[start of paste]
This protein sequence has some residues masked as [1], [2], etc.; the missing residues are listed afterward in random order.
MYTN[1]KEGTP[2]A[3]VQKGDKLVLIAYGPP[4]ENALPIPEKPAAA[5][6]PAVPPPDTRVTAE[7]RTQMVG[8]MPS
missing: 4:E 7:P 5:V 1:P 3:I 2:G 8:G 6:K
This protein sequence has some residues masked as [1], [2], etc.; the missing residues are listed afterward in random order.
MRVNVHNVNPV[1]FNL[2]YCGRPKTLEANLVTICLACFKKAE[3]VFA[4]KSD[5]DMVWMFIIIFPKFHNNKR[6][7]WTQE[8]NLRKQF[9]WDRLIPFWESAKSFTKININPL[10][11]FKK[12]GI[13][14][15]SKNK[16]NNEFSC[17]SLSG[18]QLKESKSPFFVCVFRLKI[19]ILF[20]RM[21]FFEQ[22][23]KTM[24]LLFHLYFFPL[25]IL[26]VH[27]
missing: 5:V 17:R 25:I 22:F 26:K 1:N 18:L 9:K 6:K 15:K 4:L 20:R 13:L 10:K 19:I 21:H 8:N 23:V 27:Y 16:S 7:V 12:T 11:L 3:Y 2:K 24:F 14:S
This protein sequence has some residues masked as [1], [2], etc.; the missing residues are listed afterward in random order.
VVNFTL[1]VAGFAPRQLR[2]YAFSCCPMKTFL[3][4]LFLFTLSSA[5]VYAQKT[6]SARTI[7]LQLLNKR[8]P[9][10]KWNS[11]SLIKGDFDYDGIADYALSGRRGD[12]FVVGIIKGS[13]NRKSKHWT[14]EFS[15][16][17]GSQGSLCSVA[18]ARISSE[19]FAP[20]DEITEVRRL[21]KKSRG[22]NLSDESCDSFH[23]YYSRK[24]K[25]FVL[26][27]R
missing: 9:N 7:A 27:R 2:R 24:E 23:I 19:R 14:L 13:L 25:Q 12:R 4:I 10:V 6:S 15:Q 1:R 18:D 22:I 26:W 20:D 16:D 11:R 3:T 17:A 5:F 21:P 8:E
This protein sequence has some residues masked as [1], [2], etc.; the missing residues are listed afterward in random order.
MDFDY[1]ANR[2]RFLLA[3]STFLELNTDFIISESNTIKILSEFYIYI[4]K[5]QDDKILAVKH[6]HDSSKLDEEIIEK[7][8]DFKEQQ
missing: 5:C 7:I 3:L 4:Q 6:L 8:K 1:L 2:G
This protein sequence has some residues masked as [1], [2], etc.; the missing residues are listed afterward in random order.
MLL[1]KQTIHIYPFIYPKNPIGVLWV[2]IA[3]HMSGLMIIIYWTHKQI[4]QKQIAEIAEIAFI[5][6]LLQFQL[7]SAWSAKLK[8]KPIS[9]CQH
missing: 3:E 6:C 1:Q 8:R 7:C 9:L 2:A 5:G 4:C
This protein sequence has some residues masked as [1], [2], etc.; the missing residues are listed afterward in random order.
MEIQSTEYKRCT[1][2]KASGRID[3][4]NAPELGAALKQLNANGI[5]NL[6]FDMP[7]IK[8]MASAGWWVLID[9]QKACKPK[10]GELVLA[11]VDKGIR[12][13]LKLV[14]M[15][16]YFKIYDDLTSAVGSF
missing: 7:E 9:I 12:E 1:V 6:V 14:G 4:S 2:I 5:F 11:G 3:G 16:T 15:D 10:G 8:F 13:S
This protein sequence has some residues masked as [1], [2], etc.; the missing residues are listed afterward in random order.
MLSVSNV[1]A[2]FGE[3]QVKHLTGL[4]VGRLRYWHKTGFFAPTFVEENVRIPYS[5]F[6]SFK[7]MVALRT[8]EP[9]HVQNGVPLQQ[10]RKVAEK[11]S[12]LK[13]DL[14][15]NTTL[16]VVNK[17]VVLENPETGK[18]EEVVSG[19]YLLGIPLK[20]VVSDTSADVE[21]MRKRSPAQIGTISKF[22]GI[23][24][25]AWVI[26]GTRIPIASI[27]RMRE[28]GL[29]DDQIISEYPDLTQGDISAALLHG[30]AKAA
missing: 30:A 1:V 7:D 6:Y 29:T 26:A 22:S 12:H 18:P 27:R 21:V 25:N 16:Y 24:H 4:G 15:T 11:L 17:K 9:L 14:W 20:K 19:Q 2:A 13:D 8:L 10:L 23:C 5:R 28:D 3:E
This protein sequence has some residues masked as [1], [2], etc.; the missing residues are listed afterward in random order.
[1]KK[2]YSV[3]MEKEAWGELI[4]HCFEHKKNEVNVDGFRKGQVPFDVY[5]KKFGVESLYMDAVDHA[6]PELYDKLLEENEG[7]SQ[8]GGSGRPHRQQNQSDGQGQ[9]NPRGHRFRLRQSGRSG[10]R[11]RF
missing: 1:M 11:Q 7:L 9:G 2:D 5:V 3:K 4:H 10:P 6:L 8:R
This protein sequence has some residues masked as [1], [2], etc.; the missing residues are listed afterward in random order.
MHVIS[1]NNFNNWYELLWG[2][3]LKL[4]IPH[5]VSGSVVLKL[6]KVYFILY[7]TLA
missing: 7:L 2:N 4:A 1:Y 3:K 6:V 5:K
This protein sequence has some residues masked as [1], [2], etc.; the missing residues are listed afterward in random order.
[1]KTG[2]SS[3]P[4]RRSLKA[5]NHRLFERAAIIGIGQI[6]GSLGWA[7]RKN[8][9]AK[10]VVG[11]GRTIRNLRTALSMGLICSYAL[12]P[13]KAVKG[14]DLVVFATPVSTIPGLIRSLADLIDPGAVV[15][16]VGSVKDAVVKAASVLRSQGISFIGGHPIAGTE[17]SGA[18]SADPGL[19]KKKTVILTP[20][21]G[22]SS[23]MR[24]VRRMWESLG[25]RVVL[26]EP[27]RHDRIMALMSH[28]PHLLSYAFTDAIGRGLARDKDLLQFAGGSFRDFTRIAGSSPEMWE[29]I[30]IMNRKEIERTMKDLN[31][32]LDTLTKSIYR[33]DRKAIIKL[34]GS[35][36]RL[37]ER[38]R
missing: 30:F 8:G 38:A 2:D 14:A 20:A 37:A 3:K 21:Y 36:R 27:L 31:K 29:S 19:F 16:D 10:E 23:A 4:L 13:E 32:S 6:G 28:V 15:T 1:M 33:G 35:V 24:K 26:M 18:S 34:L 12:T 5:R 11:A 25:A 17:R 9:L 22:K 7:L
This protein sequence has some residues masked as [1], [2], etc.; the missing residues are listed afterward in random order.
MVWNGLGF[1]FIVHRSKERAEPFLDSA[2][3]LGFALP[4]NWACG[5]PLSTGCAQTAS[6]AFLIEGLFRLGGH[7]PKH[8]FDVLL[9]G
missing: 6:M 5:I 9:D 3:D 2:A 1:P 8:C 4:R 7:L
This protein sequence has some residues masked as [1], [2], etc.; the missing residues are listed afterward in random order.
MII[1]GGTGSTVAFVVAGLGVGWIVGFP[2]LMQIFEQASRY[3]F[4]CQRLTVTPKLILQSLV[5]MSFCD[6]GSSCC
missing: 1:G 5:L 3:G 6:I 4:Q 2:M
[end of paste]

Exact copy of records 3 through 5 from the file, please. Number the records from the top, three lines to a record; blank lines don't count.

This protein sequence has some residues masked as [1], [2], etc.; the missing residues are listed afterward in random order.
VVNFTL[1]VAGFAPRQLR[2]YAFSCCPMKTFL[3][4]LFLFTLSSA[5]VYAQKT[6]SARTI[7]LQLLNKR[8]P[9][10]KWNS[11]SLIKGDFDYDGIADYALSGRRGD[12]FVVGIIKGS[13]NRKSKHWT[14]EFS[15][16][17]GSQGSLCSVA[18]ARISSE[19]FAP[20]DEITEVRRL[21]KKSRG[22]NLSDESCDSFH[23]YYSRK[24]K[25]FVL[26][27]R
missing: 9:N 7:A 27:R 2:R 24:E 23:I 19:R 14:L 13:L 25:Q 12:R 4:I 10:V 6:S 15:Q 1:R 18:D 22:I 26:W 20:D 16:D 11:R 3:T 17:A 5:F 21:P 8:E
This protein sequence has some residues masked as [1], [2], etc.; the missing residues are listed afterward in random order.
MDFDY[1]ANR[2]RFLLA[3]STFLELNTDFIISESNTIKILSEFYIYI[4]K[5]QDDKILAVKH[6]HDSSKLDEEIIEK[7][8]DFKEQQ
missing: 5:C 7:I 3:L 4:Q 6:L 8:K 1:L 2:G
This protein sequence has some residues masked as [1], [2], etc.; the missing residues are listed afterward in random order.
MLL[1]KQTIHIYPFIYPKNPIGVLWV[2]IA[3]HMSGLMIIIYWTHKQI[4]QKQIAEIAEIAFI[5][6]LLQFQL[7]SAWSAKLK[8]KPIS[9]CQH
missing: 3:E 6:C 1:Q 8:R 7:C 9:L 2:A 5:G 4:C